Stack Overflow is a community of 4.7 million programmers, just like you, helping each other.

Join them; it only takes a minute:

Sign up
Join the Stack Overflow community to:
  1. Ask programming questions
  2. Answer and help your peers
  3. Get recognized for your expertise

Say I have this list:

li = ["a", "b", "a", "c", "x", "d", "a", "6"]

As far as help showed me, there is not a builtin function that returns the last occurrence of a string (like the reverse of index). So basically, how can I find the last occurrence of "a" in the given list?

share|improve this question
up vote 30 down vote accepted

If you are actually using just single letters like shown in your example, then ''.join(li).rfind('a') would work nicely. It will return -1 if 'a' is not in the list.

For the general case you could use:

(len(li) - 1) - li[::-1].index('a')

It will raise ValueError if 'a' is not in the list.

For the case where li is a very long list, it may be performant to do this with a 'lazy' approach using itertools:

import itertools as it
indices = xrange(len(li) - 1, 0, -1)
gen = it.izip(indices, reversed(li))
next(i for i,value in gen if value == 'a')

Here are some timing comparisons on python 2.7.6:

>>> li = list(string.ascii_lowercase * 100)
>>> timeit ''.join(li).rfind('a')
10000 loops, best of 3: 23.9 µs per loop
>>> timeit (len(li) - 1) - li[::-1].index('a')
100000 loops, best of 3: 6.02 µs per loop
>>> timeit next(i for i,v in it.izip(xrange(len(li)-1, 0, -1), reversed(li)) if v == 'a')
100000 loops, best of 3: 2.52 µs per loop

Timings on python 3.4.3, where we don't actually need itertools:

>>> timeit ''.join(li).rfind('a')
100000 loops, best of 3: 19 µs per loop
>>> timeit (len(li) - 1) - li[::-1].index('a')
100000 loops, best of 3: 5.52 µs per loop
>>> timeit next(i for i,v in zip(range(len(li)-1, 0, -1), reversed(li)) if v == 'a')
100000 loops, best of 3: 2.96 µs per loop
share|improve this answer
>>> (x for x in reversed([y for y in enumerate(li)]) if x[1] == 'a').next()[0]

>>> len(li) - (x for x in (y for y in enumerate(li[::-1])) if x[1] == 'a').next()[0] - 1
share|improve this answer
Why not reversed(enumerate(li))? – Isaac Apr 18 '14 at 1:44
Because it didn't occur to me 3 years ago. – Ignacio Vazquez-Abrams Apr 18 '14 at 1:49
Weirdly though, reversed(enumerate(li)) results in an error that reads argument to reversed() must be a sequence! And it says that for reversed((y for y in enumarete(li)) too! – trss Aug 25 '14 at 14:50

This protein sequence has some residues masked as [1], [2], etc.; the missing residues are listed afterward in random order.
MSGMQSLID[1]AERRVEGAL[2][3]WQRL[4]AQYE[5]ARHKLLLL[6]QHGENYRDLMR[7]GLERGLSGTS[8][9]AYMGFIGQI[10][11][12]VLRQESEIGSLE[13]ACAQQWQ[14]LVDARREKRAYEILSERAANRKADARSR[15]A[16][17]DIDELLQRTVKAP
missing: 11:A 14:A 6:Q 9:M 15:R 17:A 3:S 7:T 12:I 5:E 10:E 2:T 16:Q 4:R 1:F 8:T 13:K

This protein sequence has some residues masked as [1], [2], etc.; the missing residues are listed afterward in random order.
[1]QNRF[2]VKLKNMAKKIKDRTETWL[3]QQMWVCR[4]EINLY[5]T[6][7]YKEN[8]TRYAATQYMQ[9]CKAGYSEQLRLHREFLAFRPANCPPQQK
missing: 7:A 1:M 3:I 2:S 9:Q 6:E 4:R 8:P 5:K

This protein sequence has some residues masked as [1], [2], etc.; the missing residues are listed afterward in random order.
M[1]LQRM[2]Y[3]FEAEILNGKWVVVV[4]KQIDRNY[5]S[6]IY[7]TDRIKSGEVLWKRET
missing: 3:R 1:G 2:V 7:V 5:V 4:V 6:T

Makes sense that reversed() cannot operate on iterators in general, including generators. So, enumerate(reversed(li)) and adjusting the index component of the enumerated tuples is a workaround that avoids creating a copy of the list. – trss Aug 25 '14 at 15:27

Many of the other solutions require iterating over the entire list. This does not.

def find_last(lst, elm):
  gen = (len(lst) - 1 - i for i, v in enumerate(reversed(lst)) if v == elm)
  return next(gen, None)

Edit: In hindsight this seems like unnecessary wizardry. I'd do something like this instead:

def find_last(lst, sought_elt):
    for r_idx, elt in enumerate(reversed(lst)):
        if elt == sought_elt:
            return len(lst) - 1 - r_idx
share|improve this answer

I like both wim's and Ignacio's answers. However, I think itertools provides a slightly more readable alternative, lambda notwithstanding:

>>> from itertools import dropwhile
>>> l = list('apples')
>>> l.index('p')
>>> dropwhile(lambda x: l[x] != 'p', reversed(xrange(len(l)))).next()

This will raise a StopIteration exception if the item isn't found; you could catch that and raise a ValueError instead, to make this behave just like index.

Defined as a function, avoiding the lambda shortcut:

def rindex(lst, item):
    def index_ne(x):
        return lst[x] != item
        return dropwhile(index_ne, reversed(xrange(len(lst)))).next()
    except StopIteration:
        raise ValueError, "rindex(lst, item): item not in list"

It works for non-chars too. Tested:

>>> rindex(['apples', 'oranges', 'bananas', 'apples'], 'apples')
share|improve this answer

A one-liner that's like Ignacio's except a little simpler/clearer would be

max(loc for loc, val in enumerate(li) if val == 'a')

It seems very clear and Pythonic to me: you're looking for the highest index that contains a matching value. No nexts, lambdas, reverseds or itertools required.

share|improve this answer
Quite accurate answer – nicolas.leblanc May 22 '14 at 20:23
As @Isaac points out this always iterates over all N elements of li. – smci Dec 14 '14 at 12:44

Use a simple loop:

def reversed_index(items, value):
    for pos, curr in enumerate(reversed(items)):
        if curr == value:
            return len(items) - pos - 1
    raise ValueError("{0!r} is not in list".format(value))
share|improve this answer

Your Answer


By posting your answer, you agree to the privacy policy and terms of service.

Not the answer you're looking for? Browse other questions tagged or ask your own question.